## Passing predefined variables into matlab's fit function

### Optical_Stress (view profile)

on 16 Mar 2018
Latest activity Commented on by Optical_Stress

on 16 Mar 2018

### John D'Errico (view profile)

I have a fit using a custom equation' I have some coefficients that are predefined and don't need to be fitted against, how can i pass this into the fit function model without having to write them manually?

### Products ### John D'Errico (view profile)

on 16 Mar 2018
Edited by John D'Errico

### John D'Errico (view profile)

on 16 Mar 2018

Lots of ways I guess. To make it all explicit, here is an example of one way:
% a fixed parameter:
E = 1.25;
% some data
x = rand(50,1);
y = 1 + 2*sin(x - E) + randn(size(x))/1000;
% establish the model:
mdl = fittype(@(a,b,x) a + b*sin(x - E),'independent','x','coefficients', {'a','b'})
mdl =
General model:
mdl(a,b,x) = a+b*sin(x-E)
% Do the fit. Here, only a and b will be estimated.
ab = fit(x,y,mdl)
Warning: Start point not provided, choosing random start point.
> In curvefit.attention.Warning/throw (line 30)
In fit>iFit (line 299)
In fit (line 108)
ab =
General model:
ab(x) = a+b*sin(x-E)
Coefficients (with 95% confidence bounds):
a = 0.9992 (0.9982, 1)
b = 1.999 (1.997, 2)
As you can see, fit can "see" that E is a parameter, held at a fixed value. I could have gotten rid of the warning by providing starting values for a and b.
The general idea is that I encapsulated the parameter E into the function handle. It is now fixed at the value held by E at the time I created the function handle. Be careful though. Even were you to later change the value of E while that function handle still exists, the function handle will still retain the original value of E.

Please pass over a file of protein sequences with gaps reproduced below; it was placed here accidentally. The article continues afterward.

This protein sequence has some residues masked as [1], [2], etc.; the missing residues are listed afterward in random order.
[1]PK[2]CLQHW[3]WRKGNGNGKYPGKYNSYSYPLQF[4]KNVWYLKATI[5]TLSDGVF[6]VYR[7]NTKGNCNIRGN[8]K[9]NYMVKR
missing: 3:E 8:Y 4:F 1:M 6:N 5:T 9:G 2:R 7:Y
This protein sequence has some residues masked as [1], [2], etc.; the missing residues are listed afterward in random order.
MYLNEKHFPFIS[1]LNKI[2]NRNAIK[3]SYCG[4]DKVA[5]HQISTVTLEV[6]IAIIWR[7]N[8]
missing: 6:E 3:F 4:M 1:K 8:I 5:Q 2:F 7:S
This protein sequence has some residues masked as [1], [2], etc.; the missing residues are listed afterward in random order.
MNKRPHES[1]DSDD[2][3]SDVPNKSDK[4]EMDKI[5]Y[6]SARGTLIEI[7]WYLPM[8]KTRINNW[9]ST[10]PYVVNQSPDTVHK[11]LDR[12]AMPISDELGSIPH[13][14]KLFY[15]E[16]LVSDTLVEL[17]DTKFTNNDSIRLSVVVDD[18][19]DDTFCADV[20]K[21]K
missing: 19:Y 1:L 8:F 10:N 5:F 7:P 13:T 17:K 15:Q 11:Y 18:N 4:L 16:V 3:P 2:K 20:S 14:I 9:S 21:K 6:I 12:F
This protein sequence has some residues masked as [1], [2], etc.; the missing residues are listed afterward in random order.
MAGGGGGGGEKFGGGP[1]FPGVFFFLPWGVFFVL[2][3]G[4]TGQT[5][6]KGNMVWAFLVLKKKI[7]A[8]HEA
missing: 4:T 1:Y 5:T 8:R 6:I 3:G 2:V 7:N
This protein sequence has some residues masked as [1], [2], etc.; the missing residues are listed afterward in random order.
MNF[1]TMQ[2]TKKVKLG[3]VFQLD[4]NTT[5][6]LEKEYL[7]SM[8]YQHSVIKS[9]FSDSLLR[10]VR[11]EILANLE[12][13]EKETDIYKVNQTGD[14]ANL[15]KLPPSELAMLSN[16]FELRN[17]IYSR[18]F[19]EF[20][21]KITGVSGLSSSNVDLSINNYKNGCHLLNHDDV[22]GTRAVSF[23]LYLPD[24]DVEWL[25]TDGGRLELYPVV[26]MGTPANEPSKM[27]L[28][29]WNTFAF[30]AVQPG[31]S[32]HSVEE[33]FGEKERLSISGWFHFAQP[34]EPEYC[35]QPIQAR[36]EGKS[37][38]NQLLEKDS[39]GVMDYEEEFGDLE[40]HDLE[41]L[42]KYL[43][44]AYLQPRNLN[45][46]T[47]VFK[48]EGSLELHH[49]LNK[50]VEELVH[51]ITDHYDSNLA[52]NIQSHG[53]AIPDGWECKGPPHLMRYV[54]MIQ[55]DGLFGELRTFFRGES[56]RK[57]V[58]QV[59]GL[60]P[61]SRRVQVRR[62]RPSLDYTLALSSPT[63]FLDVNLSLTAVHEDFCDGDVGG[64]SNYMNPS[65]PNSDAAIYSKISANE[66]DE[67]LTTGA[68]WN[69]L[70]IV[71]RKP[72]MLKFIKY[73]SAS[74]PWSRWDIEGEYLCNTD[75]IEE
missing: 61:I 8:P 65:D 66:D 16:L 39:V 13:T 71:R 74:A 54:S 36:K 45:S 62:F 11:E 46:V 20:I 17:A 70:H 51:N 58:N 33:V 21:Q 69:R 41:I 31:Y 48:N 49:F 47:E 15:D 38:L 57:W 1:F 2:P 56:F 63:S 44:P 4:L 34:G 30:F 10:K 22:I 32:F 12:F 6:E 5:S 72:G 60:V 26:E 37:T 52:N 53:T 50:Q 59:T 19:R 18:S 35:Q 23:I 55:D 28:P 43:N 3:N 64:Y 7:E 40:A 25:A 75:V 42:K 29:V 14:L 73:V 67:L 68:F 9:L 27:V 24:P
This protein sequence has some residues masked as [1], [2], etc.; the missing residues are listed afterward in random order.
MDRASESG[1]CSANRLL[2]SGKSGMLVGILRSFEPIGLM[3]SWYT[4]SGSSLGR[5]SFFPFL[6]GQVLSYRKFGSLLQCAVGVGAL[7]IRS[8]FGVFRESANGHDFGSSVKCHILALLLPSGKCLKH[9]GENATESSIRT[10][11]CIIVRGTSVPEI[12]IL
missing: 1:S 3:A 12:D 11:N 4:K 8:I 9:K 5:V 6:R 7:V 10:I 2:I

Optical_Stress

### Optical_Stress (view profile)

on 16 Mar 2018
Perfect, thank you!

on 16 Mar 2018

on 16 Mar 2018

Use anonymous functions, e.g.
f = @(x,y) x + y;
g = @(y) f(4,y);
turns f, a function of 2 variables into g, a function of 1 variable with the other hard-coded. More usefully you can equally do e.g.
a = 4;
g = @(y) a + y;
where a has been defined ahead of the function definition so is fixed when you actually call g and you just pass in y.
If it is being passed to some other function as a function handle that expects one variable argument, to be optimised then you can do this to have a function of as many variables as you want, where n-1 of them are predefined.

Optical_Stress

on 16 Mar 2018
Awesome, thanks!